Sunday, 30 January 2011

The call centre is not central to customer service ...

Fixing the call centre will fix the customer service problem in your business.
Customer service is not about how well the call centre deals with your customers. Customer service begins long before the call centre gets involved. It ends long after the call centre has played its part.
One of South Africa’s leading cellular networks has added a new dimension to its call centre. After spending twenty minutes waiting for and speaking to a call centre agent, the customer is now expected to expend even more time answering a survey on the quality of service received.
This process is flawed. Your customer did not want to call in the first place. The customer had better things to do with the twenty minutes that has already been spent. Asking the customer to spend another five to ten minutes to answer questions about the call centre experience is criminal.
Presumably, call-centre agents that achieve good survey ranks get a bonus. Those that get low ratings are disciplined.
The survey is based on entirely the wrong premise. It is based on the assumption that service related problems begin and end with the call centre. It is based on the assumption that the performance of the call centre agent plays a major part in delivering the service. It doesn’t. At the time that the call ends, the customer has no way of knowing if the problem has been resolved. He will only find that out later.
In the majority of cases, the result depends on the systems in place. The call-centre agent cannot do very much about these. The call centre is able to resolve a few small problems. It is unable to resolve issues where the customer has been overcharged or air time has not been credited.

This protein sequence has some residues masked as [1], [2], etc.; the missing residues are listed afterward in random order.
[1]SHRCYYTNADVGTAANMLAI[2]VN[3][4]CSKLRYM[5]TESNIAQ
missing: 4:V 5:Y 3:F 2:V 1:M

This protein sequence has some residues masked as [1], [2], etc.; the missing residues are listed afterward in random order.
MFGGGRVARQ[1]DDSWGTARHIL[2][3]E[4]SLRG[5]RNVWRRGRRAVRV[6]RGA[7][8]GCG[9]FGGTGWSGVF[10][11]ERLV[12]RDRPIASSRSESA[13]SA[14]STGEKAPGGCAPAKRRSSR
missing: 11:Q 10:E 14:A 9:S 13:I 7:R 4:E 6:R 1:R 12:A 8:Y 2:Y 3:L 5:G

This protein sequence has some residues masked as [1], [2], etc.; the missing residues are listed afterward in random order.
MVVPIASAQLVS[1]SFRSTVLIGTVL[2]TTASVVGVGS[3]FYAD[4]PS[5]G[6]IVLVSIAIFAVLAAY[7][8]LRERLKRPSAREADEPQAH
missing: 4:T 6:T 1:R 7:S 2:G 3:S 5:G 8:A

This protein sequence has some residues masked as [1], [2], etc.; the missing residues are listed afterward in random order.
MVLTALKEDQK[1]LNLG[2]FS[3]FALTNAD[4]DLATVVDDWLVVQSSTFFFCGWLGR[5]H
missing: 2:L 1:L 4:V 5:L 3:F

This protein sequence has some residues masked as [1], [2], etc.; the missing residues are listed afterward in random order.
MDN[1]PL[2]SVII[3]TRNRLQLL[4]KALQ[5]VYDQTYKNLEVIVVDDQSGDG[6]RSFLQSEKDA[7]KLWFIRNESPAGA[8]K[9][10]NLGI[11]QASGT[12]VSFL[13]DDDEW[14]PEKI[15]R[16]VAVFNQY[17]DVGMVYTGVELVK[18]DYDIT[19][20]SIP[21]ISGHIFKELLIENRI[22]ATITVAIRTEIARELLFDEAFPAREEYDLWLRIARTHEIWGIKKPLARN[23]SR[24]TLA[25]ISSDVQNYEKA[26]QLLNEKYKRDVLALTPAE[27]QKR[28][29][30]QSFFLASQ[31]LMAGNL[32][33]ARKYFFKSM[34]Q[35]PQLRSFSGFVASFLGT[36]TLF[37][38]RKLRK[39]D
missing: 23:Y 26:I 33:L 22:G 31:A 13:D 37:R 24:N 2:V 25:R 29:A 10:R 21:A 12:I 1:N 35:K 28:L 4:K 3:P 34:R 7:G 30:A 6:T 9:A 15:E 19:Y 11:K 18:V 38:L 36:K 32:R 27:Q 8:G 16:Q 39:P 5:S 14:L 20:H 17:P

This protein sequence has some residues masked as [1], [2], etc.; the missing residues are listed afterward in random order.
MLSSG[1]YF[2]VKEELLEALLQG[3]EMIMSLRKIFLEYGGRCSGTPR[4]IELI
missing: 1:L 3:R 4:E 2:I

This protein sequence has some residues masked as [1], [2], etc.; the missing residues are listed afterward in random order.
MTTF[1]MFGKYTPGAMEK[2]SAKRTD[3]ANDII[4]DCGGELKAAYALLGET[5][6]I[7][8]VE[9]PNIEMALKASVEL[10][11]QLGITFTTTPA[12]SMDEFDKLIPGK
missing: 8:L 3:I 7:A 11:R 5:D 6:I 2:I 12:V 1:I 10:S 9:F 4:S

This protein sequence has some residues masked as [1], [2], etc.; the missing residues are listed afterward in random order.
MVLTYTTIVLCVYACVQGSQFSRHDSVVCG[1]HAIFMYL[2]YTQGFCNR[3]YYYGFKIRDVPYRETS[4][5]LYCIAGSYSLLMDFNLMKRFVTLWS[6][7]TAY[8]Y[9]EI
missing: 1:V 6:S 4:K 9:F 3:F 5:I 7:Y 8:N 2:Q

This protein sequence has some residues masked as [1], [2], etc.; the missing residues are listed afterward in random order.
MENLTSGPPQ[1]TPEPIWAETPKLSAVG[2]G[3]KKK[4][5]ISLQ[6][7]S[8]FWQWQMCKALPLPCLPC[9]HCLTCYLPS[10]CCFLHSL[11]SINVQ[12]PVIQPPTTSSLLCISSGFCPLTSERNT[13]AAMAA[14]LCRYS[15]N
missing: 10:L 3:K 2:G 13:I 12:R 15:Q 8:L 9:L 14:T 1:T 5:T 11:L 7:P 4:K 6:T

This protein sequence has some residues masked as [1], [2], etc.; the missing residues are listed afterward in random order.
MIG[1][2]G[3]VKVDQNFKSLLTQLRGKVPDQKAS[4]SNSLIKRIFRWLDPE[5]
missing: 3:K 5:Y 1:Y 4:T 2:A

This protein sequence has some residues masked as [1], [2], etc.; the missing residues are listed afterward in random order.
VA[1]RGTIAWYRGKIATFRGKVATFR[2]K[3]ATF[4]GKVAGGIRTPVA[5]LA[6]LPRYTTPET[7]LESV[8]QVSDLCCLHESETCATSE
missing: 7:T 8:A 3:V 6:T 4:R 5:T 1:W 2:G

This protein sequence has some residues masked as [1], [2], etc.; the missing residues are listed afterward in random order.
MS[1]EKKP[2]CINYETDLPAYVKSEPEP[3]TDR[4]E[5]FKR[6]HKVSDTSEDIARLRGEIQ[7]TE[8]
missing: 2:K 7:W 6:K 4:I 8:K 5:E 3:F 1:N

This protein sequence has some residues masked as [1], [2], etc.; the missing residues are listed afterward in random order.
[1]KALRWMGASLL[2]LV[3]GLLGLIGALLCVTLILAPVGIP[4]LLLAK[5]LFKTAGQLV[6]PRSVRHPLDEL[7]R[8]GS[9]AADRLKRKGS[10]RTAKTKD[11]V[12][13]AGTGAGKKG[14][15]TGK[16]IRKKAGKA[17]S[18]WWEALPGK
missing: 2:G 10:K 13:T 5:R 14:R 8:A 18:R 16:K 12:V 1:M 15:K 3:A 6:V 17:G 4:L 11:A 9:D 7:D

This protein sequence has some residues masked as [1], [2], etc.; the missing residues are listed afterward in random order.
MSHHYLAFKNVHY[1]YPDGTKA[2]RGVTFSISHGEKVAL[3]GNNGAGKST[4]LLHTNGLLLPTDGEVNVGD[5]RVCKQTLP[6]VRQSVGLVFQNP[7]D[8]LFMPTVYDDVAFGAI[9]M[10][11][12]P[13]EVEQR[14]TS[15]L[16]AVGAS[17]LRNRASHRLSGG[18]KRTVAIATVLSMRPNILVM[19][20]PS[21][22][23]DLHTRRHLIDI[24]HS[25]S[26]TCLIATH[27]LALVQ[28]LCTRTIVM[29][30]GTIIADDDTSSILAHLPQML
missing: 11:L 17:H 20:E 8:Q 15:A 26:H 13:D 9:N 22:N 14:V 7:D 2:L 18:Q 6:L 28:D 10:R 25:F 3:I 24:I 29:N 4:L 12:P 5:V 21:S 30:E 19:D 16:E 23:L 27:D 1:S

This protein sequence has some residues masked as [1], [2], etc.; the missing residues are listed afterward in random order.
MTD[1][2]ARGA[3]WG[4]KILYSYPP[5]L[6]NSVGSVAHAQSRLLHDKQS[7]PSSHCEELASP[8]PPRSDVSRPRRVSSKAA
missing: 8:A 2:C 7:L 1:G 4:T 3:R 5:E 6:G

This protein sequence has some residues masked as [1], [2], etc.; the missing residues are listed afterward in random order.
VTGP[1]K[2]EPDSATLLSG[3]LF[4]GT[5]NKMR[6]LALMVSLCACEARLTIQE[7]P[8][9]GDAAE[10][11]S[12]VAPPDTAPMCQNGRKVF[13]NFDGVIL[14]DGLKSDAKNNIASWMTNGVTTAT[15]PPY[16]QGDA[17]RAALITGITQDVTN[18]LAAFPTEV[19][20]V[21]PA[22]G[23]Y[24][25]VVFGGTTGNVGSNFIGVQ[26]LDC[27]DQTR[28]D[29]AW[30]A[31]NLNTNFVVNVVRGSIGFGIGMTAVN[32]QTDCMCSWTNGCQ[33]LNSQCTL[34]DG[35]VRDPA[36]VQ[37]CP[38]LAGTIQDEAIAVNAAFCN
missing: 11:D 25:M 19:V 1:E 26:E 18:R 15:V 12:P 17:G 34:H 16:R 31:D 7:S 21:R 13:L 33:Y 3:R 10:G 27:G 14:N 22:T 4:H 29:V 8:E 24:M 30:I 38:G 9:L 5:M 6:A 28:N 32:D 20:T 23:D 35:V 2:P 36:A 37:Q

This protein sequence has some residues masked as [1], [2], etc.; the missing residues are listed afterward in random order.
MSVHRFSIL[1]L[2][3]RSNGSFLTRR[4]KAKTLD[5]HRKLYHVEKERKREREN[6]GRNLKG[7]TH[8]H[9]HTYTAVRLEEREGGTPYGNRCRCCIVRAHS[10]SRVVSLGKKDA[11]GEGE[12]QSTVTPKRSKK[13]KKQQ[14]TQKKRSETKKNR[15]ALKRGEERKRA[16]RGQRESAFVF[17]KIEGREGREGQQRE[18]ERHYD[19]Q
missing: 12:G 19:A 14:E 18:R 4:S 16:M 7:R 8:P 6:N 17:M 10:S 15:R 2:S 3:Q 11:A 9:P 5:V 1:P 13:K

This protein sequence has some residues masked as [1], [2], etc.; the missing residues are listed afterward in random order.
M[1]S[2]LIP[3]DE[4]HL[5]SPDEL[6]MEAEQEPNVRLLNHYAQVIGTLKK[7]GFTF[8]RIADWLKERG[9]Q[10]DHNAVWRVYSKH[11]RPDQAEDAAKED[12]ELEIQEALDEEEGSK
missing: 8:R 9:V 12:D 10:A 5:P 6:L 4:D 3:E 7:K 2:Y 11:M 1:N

These issues are typically passed to the “back office”, a black box that works on its own time to its own agenda. Once a query enters the black box, it disappears for an undetermined amount of time. It could be a week or it could be a month. All too often the query is simply closed without any resolution.
The poor customer has no choice but to phone the call centre again. When that fails, another call is followed by yet another call. Each time the customer has to start from scratch. The entire problem and its history have to be spelled out over and over again. The call centre is barred from putting the customer through to a manager. The number of the switchboard is a closely guarded secret. It is changed frequently to prevent people from using and distributing it.
Every major company in every country in the world now has a call centre. Everyone hates calling the call-centre. Everyone would rather speak to someone else. Even call-centre agents and the managers that run call centres hate them. Yet nobody questions the necessity of the call centre.

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